victim throughout the case. A victim may change her or his mind, sometimes
several times, about cooperating with the prosecution. To be prepared
to prosecute with an uncooperative victim, the prosecutor needs to know
the victim's mindset. In addition, only by staying in touch with the
victim can the prosecutor and the victim advocate be certain the victim
is receiving appropriate services. As the case proceeds, the victims
need for services and receptivity to services will change. By staying
in touch with the victim, the prosecutor and the victim advocate can
recognize and address the victims changing needs.
Prosecutors may have to proceed in a case with an uncooperative victim.
By keeping in touch with the victim throughout the case, prosecutors can
assess the victim's willingness to cooperate. Should the victim change her
or his mind about prosecuting, the prosecutor can prepare an appropriate
Followup After the Case
Although not compelled to do so, some dedicated prosecutors
and victim advocates make outreach efforts to victims after their cases
are over. Followup to see how the teen is doing and how services are
working can go a long way in communicating to the victim that the prosecutor
and victim advocate really care about what happened and are interested
in the teen's future.
|Followup with victims after the cases are over
communicates to victims that people in the system care. In Alameda
County, California, the investigator purchases Christmas cards for
all victims seen by her unit and has the prosecutor sign the card
in addition to herself. She reports receiving thank yous
in response to some of the cards she sent. She learned that, for
some of the young teens, the card from their office was the only
card the teen received.
|In Alameda County, California, the following
contact occurred between a victim of statutory rape and the prosecutor
after the case. Earlier the prosecutor had called the victims
mother about the case outcome and the mother told the prosecutor
about the victims suicide attempt. When the prosecutor
called to inform the victim of the case outcome, she took the opportunity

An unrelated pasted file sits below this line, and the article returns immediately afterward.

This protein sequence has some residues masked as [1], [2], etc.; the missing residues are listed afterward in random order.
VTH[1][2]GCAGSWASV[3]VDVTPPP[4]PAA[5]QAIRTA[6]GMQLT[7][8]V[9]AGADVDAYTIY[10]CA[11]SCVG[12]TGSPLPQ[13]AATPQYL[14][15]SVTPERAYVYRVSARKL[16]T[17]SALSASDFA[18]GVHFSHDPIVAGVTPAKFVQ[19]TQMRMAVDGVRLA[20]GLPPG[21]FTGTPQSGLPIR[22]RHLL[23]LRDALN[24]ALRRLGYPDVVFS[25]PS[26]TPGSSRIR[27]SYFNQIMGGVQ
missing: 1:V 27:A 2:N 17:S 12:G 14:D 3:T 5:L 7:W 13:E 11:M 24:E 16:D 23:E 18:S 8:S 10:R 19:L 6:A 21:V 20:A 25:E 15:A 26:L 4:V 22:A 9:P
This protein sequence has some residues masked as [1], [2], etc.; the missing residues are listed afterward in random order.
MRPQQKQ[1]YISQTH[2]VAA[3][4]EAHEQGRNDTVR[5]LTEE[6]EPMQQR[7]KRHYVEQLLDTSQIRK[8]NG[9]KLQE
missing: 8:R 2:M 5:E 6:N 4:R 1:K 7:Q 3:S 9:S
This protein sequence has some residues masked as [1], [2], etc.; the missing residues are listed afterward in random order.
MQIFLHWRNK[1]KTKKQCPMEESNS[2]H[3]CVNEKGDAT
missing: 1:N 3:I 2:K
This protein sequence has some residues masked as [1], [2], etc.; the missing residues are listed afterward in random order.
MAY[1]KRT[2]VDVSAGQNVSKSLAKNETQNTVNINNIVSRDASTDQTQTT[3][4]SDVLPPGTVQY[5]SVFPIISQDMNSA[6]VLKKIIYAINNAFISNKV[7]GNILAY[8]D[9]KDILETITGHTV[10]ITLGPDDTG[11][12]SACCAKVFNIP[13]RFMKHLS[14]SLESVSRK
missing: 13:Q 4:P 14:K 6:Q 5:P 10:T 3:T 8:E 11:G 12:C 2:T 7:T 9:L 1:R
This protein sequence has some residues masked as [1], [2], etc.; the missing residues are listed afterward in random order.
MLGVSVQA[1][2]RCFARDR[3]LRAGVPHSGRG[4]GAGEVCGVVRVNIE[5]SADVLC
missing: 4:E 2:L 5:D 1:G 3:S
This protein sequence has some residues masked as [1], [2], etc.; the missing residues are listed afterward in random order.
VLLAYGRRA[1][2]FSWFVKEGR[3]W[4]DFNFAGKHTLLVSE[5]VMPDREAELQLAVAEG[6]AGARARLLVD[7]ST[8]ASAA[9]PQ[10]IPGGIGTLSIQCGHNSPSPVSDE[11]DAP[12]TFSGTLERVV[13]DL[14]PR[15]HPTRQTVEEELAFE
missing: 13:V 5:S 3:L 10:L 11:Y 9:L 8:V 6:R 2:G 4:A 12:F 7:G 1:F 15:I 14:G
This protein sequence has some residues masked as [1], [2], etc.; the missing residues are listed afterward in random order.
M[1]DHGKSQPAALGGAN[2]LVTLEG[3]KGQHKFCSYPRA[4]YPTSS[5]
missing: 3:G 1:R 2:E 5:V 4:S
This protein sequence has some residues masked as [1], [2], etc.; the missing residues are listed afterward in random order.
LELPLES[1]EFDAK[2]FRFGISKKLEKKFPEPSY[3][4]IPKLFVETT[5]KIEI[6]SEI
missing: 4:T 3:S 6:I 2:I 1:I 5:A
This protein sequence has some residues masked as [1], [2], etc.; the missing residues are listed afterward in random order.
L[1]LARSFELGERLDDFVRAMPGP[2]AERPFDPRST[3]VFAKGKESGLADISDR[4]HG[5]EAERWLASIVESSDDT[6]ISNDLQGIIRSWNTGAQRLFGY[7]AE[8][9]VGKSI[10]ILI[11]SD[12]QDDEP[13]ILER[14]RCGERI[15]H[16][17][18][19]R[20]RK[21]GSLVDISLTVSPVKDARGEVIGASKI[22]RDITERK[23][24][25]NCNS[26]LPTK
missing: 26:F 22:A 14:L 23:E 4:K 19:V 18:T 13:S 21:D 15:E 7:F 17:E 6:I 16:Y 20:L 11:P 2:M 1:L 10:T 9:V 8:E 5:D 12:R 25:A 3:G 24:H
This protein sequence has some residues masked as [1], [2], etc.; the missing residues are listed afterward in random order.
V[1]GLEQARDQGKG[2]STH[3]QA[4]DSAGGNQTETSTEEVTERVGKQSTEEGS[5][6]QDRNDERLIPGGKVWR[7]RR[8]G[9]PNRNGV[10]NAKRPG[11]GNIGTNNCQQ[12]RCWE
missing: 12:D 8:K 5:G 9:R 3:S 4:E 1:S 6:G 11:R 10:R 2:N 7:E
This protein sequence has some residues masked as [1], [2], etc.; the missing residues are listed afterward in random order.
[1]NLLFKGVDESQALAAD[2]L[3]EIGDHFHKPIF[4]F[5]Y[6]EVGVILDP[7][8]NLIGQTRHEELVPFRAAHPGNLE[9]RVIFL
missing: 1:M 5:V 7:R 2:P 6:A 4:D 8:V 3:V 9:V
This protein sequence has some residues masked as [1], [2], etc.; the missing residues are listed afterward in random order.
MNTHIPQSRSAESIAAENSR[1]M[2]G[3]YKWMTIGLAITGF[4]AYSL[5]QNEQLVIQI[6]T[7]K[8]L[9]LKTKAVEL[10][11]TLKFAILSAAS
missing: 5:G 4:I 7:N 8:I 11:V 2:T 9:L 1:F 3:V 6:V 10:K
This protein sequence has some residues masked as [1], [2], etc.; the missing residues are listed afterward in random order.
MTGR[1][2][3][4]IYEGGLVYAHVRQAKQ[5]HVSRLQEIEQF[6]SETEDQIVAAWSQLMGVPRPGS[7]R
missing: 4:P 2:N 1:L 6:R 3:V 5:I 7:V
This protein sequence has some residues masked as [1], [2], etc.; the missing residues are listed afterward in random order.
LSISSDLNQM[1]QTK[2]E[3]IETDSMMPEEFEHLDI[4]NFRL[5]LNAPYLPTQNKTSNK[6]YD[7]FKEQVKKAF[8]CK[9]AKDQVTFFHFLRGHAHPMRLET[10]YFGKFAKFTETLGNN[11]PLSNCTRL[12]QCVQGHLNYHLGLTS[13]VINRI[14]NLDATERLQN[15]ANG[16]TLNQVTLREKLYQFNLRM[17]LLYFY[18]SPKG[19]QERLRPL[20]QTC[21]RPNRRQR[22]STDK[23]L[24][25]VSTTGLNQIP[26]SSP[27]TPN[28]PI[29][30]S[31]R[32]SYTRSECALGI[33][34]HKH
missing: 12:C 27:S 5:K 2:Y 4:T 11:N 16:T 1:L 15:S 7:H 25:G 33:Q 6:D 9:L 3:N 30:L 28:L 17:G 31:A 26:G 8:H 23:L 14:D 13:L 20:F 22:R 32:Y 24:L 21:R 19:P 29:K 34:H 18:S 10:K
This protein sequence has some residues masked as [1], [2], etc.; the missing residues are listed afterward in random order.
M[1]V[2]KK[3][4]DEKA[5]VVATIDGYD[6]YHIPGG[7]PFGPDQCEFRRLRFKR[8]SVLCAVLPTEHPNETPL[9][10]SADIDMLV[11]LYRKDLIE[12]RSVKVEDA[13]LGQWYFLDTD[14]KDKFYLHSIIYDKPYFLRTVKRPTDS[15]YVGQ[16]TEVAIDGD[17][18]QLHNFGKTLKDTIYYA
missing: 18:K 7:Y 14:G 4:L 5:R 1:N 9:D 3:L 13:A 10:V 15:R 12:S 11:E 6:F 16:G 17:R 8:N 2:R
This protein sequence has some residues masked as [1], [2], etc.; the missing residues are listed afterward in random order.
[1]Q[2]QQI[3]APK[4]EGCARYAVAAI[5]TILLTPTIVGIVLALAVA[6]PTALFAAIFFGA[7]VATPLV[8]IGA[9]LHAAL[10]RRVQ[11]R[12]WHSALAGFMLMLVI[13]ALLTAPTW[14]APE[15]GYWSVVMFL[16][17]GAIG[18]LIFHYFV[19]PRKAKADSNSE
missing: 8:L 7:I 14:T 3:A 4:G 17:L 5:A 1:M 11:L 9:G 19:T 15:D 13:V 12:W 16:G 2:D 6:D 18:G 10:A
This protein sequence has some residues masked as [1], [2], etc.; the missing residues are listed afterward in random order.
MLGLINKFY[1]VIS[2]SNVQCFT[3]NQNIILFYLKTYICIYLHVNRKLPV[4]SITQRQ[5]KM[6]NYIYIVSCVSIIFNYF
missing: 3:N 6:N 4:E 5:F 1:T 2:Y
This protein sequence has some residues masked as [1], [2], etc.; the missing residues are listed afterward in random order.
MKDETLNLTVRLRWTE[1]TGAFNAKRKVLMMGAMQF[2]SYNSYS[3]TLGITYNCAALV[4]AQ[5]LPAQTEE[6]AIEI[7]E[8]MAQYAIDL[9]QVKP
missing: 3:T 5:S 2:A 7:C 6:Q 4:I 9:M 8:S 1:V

to ask the victim why she had been so depressed and to ask if the
counseling was helping. The victim said the counseling was helping.
The prosecutor said she would call the teen back in 1 month to discuss
a book the teen was reading at the prosecutor's urging. The prosecutor
said they could also discuss what team sport the victim had chosen
at that time. Again, the prosecutor had previously urged her to
join a team sport.
Have the Offender Evaluated
When considering a sentencing offer, the prosecutor
and the judge who imposes the sentence can be greatly aided by a psychological
evaluation of the defendant. Particularly important is identifying whether
the adult is a predatory sex offender, a child molester, or an individual
attracted to a particular underage teen. Prosecutors and judges explained
that answers to these questions are critical in determining who should
be sent to jail or prison and/or placed on probation. Further, the conditions
(sex offender treatment, batterer treatment, parenting classes, mental
health counseling, etc.) and length of probation depend on the answers
to these questions.
Prosecutors and judges talked about the importance of having the adult evaluated
to assess whether the adult is a predatory sex offender, a child molester,
or an individual who became attracted to a particular underage teen. This
information was described as critical in making a sentencing decision.
Some jurisdictions prepare a psychological evaluation
that is separate from a PSI (pre-sentence investigation). Other jurisdictions
combine the two. Critical information obtained in a PSI include the
defendants past criminal history, including other sexual offense
charges; drug and alcohol dependency; employment history; financial
ability to pay restitution and child support to the victim in appropriate
cases; remorse for what he or she did to the victim; and a victim impact
statement. All of this information is needed to make wise sentencing
|In statutory rape cases in California, the prosecutor
may request and the judge may order a psychological evaluation of
the defendant (a 1203.03 report). In Alameda County, this is routinely
requested and granted. The evaluation is prepared by a psychologist
in the State prison. The defendant may spend up to 60 days in prison
while awaiting the completion of the evaluation. One of the prosecutors
noted that this gives the defendant a taste of prison time
that may help him realize the seriousness of his actions.
Imposing sentences on perpetrators convicted of statutory
rape serves several purposes, including punishing the offender, sending
out the message that the behavior is unlawful, enforcing the law, and
preventing further victimizations. The communication of prosecutorial
protocols and practices to assistant district attorneys and police officers
will encourage them to work together, ensuring greater consistency in
charging. Police officers responsible for arresting perpetrators of
statutory rape should be encouraged to confer with prosecutors about
the appropriate charges to file.
|In Onondaga County, New York, the prosecutors
goal is to send a message of accountability to adults and raise
awareness that engaging in sexual activity with a teen is wrong.
To that end, the felony arrest charges may be reduced to misdemeanor
sexual misconduct charges if the perpetrator pleads guilty. The
penalty associated with this charge is usually 3 years of probation
and an order to stay away from the victim. Counseling for sex abuse